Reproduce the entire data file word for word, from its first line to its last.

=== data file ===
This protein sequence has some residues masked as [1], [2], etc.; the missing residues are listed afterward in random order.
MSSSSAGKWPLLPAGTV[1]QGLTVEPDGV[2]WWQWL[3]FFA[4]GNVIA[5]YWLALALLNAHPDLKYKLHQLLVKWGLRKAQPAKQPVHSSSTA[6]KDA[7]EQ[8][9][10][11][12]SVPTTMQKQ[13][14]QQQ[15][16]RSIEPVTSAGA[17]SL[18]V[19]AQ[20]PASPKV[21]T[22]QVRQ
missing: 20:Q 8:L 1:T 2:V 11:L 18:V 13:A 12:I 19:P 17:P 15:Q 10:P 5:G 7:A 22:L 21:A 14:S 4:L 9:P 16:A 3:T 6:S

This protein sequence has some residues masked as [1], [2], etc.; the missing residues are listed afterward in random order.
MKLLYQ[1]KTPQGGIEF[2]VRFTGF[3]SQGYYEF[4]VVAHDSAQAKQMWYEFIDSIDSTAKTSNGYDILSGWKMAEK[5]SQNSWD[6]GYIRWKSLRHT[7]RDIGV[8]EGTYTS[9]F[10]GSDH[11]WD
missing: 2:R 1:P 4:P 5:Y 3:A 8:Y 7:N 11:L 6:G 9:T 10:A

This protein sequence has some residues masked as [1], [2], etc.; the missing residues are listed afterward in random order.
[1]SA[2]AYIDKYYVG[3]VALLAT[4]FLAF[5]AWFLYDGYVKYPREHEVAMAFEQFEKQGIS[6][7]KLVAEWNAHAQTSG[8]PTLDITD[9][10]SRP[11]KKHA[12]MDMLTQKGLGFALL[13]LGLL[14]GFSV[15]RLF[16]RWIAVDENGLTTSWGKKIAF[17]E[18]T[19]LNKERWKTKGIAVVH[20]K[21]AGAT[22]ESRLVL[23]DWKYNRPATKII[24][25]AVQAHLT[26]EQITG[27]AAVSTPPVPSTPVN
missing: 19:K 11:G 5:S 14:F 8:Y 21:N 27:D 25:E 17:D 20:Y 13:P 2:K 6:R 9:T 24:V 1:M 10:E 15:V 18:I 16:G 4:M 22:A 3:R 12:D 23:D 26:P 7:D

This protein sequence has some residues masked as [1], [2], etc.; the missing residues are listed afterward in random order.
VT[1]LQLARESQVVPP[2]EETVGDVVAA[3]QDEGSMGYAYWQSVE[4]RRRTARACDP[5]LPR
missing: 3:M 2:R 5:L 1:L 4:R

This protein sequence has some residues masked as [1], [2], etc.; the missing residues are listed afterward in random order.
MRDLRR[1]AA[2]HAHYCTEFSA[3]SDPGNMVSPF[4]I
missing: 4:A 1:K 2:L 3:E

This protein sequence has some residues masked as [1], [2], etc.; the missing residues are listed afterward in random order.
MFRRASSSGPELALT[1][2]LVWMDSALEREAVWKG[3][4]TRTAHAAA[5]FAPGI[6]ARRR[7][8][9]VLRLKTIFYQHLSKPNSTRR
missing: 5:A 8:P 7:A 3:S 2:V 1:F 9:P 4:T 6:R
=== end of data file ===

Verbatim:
This protein sequence has some residues masked as [1], [2], etc.; the missing residues are listed afterward in random order.
MSSSSAGKWPLLPAGTV[1]QGLTVEPDGV[2]WWQWL[3]FFA[4]GNVIA[5]YWLALALLNAHPDLKYKLHQLLVKWGLRKAQPAKQPVHSSSTA[6]KDA[7]EQ[8][9][10][11][12]SVPTTMQKQ[13][14]QQQ[15][16]RSIEPVTSAGA[17]SL[18]V[19]AQ[20]PASPKV[21]T[22]QVRQ
missing: 20:Q 8:L 1:T 2:V 11:L 18:V 13:A 12:I 19:P 17:P 15:Q 10:P 5:G 7:A 22:L 21:A 14:S 4:L 9:P 16:A 3:T 6:S

This protein sequence has some residues masked as [1], [2], etc.; the missing residues are listed afterward in random order.
MKLLYQ[1]KTPQGGIEF[2]VRFTGF[3]SQGYYEF[4]VVAHDSAQAKQMWYEFIDSIDSTAKTSNGYDILSGWKMAEK[5]SQNSWD[6]GYIRWKSLRHT[7]RDIGV[8]EGTYTS[9]F[10]GSDH[11]WD
missing: 2:R 1:P 4:P 5:Y 3:A 8:Y 7:N 11:L 6:G 9:T 10:A

This protein sequence has some residues masked as [1], [2], etc.; the missing residues are listed afterward in random order.
[1]SA[2]AYIDKYYVG[3]VALLAT[4]FLAF[5]AWFLYDGYVKYPREHEVAMAFEQFEKQGIS[6][7]KLVAEWNAHAQTSG[8]PTLDITD[9][10]SRP[11]KKHA[12]MDMLTQKGLGFALL[13]LGLL[14]GFSV[15]RLF[16]RWIAVDENGLTTSWGKKIAF[17]E[18]T[19]LNKERWKTKGIAVVH[20]K[21]AGAT[22]ESRLVL[23]DWKYNRPATKII[24][25]AVQAHLT[26]EQITG[27]AAVSTPPVPSTPVN
missing: 19:K 11:G 5:S 14:F 8:Y 21:N 27:D 25:E 17:D 20:Y 13:P 2:K 6:R 9:T 24:V 1:M 10:E 15:V 18:I 16:G 4:M 22:A 3:R 12:D 23:D 26:P 7:D

This protein sequence has some residues masked as [1], [2], etc.; the missing residues are listed afterward in random order.
VT[1]LQLARESQVVPP[2]EETVGDVVAA[3]QDEGSMGYAYWQSVE[4]RRRTARACDP[5]LPR
missing: 3:M 2:R 5:L 1:L 4:R

This protein sequence has some residues masked as [1], [2], etc.; the missing residues are listed afterward in random order.
MRDLRR[1]AA[2]HAHYCTEFSA[3]SDPGNMVSPF[4]I
missing: 4:A 1:K 2:L 3:E

This protein sequence has some residues masked as [1], [2], etc.; the missing residues are listed afterward in random order.
MFRRASSSGPELALT[1][2]LVWMDSALEREAVWKG[3][4]TRTAHAAA[5]FAPGI[6]ARRR[7][8][9]VLRLKTIFYQHLSKPNSTRR
missing: 5:A 8:P 7:A 3:S 2:V 1:F 9:P 4:T 6:R